Friend Bull Frog has come to live with us in the basement.

This is the height of cricket season, and crickets live in abundance here on Blue Heron Farm.

Bull Froggy loves crickets.

S/he lives under an under water rock.

When we plop the cricket into the water, Bull Froggy, with the speed that the eye can see only briefly, zips and splashes and the cricket is gone.

What a show!

The dogs are first to line up for this natural entertainment and wonder.

Froggy seems to in-joy being the center of such gleeful delight!

This reminds me of the Saw-Whet Owl we rescued after she crashed into our windshield, crossing the Gettysburg Battle Field.

Tom’s Aunt Hilda was dying and we were traveling to her to offer our support.

We later found out that the Saw-Whet migratory pattern centers right there and was in place long before the Battle itself.

We took her home and nursed her back to good health, and she lived in the barn that entire winter.

A small owl of all types of woodlands, the Northern Saw-whet Owl can be found roosting in winter in small, dense conifer trees, sometimes even in parks and gardens. Its defense upon discovery is to sit still and not fly, leading people to perceive them as “tame.”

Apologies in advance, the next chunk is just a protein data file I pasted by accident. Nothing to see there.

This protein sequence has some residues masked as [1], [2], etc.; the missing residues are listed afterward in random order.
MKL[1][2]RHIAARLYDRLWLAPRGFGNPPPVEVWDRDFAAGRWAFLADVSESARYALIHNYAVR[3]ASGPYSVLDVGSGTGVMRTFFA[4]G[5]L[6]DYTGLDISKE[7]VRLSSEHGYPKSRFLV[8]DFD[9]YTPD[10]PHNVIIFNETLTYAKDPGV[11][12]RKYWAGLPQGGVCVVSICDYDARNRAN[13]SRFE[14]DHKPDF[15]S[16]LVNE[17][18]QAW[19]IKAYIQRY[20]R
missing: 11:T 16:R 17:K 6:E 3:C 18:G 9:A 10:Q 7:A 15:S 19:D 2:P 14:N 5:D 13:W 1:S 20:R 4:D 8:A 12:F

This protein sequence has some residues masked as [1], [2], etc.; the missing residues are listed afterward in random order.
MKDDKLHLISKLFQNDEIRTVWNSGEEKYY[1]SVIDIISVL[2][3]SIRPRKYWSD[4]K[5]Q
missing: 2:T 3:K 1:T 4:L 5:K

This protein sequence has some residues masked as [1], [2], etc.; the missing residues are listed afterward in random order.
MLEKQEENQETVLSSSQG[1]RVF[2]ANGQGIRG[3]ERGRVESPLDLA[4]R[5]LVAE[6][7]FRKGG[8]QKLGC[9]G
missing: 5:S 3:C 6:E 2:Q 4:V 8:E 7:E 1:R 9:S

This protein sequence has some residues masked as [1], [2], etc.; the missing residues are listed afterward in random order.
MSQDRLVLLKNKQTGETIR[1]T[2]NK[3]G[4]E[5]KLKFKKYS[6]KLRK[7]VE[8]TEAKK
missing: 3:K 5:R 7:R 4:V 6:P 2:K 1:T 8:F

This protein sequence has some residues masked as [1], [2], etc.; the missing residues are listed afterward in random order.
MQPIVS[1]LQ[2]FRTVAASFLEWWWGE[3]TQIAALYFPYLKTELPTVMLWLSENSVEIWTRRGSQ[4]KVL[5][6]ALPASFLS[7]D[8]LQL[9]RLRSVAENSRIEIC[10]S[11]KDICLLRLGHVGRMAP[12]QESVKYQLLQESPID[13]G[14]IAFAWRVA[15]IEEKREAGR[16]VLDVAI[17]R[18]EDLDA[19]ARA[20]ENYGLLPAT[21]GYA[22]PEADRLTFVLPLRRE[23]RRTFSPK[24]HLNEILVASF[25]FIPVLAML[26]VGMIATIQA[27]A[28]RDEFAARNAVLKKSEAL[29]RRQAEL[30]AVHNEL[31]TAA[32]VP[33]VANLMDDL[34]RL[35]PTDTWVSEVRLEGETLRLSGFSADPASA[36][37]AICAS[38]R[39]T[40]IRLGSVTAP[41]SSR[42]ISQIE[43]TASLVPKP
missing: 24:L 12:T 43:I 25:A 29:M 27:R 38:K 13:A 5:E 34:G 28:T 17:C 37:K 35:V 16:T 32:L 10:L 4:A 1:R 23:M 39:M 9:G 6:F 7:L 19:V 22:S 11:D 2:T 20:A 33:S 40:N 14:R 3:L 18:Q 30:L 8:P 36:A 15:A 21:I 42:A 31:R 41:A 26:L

The main prey items of the Northern Saw-whet Owl are mice, and especially deer mice ofpellet fapellet brikett fabrikett the genus Peromyscus. Adult mice usually are eaten in pieces in two different meals. One owl was found dead after apparently trying to swallow a large mouse whole.

The female Northern Saw-whet Owl does the incubation and brooding. The male brings all her food while she is incubating. She leaves the eggs for only one or two short trips each night, to defecate and cough up a pellet.

While the female Saw-Whet broods her nestlings, she keeps the nest cavity very clean. But, when the young are about 18 days old, she starts spending the night in another hole, and then the dirt starts to accumulate. When the young owls leave the nest after another ten days to two weeks, the nest cavity has a thick layer of feces, pellets, and rotting prey parts.

The food of our Saw-Whet consisted of a mouse or two each day. We’d carefully place the rodent into a coat pocket before walking quietly into her territory.

By admin